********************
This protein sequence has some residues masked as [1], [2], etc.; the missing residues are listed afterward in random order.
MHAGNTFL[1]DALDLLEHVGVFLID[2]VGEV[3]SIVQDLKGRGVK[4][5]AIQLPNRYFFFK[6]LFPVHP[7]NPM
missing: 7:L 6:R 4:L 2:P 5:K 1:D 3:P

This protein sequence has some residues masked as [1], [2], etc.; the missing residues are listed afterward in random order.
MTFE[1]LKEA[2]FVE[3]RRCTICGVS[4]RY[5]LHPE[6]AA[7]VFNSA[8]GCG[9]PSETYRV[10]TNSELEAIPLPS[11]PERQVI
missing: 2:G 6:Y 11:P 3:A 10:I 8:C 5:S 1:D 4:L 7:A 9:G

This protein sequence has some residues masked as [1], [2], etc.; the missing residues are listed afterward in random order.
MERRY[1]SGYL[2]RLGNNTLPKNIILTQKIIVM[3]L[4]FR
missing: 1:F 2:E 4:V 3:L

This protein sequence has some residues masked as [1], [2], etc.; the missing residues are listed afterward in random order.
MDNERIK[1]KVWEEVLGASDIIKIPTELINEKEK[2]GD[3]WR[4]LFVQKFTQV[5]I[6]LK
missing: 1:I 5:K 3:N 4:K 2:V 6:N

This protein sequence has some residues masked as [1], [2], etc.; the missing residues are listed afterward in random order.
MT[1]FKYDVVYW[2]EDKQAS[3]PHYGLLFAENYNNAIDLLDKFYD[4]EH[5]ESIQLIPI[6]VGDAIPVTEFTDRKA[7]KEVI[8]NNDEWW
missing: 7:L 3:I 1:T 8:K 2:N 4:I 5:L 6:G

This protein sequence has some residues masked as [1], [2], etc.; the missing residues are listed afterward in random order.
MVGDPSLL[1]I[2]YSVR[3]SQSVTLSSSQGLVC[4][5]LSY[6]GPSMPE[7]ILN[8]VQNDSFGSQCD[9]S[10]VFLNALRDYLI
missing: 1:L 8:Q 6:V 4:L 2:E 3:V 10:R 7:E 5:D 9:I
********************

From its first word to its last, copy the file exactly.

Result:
This protein sequence has some residues masked as [1], [2], etc.; the missing residues are listed afterward in random order.
MHAGNTFL[1]DALDLLEHVGVFLID[2]VGEV[3]SIVQDLKGRGVK[4][5]AIQLPNRYFFFK[6]LFPVHP[7]NPM
missing: 7:L 6:R 4:L 2:P 5:K 1:D 3:P

This protein sequence has some residues masked as [1], [2], etc.; the missing residues are listed afterward in random order.
MTFE[1]LKEA[2]FVE[3]RRCTICGVS[4]RY[5]LHPE[6]AA[7]VFNSA[8]GCG[9]PSETYRV[10]TNSELEAIPLPS[11]PERQVI
missing: 2:G 6:Y 11:P 3:A 10:I 8:C 5:S 1:D 4:L 7:A 9:G

This protein sequence has some residues masked as [1], [2], etc.; the missing residues are listed afterward in random order.
MERRY[1]SGYL[2]RLGNNTLPKNIILTQKIIVM[3]L[4]FR
missing: 1:F 2:E 4:V 3:L

This protein sequence has some residues masked as [1], [2], etc.; the missing residues are listed afterward in random order.
MDNERIK[1]KVWEEVLGASDIIKIPTELINEKEK[2]GD[3]WR[4]LFVQKFTQV[5]I[6]LK
missing: 1:I 5:K 3:N 4:K 2:V 6:N

This protein sequence has some residues masked as [1], [2], etc.; the missing residues are listed afterward in random order.
MT[1]FKYDVVYW[2]EDKQAS[3]PHYGLLFAENYNNAIDLLDKFYD[4]EH[5]ESIQLIPI[6]VGDAIPVTEFTDRKA[7]KEVI[8]NNDEWW
missing: 7:L 3:I 1:T 8:K 2:N 4:I 5:L 6:G

This protein sequence has some residues masked as [1], [2], etc.; the missing residues are listed afterward in random order.
MVGDPSLL[1]I[2]YSVR[3]SQSVTLSSSQGLVC[4][5]LSY[6]GPSMPE[7]ILN[8]VQNDSFGSQCD[9]S[10]VFLNALRDYLI
missing: 1:L 8:Q 6:V 4:L 2:E 3:V 10:R 7:E 5:D 9:I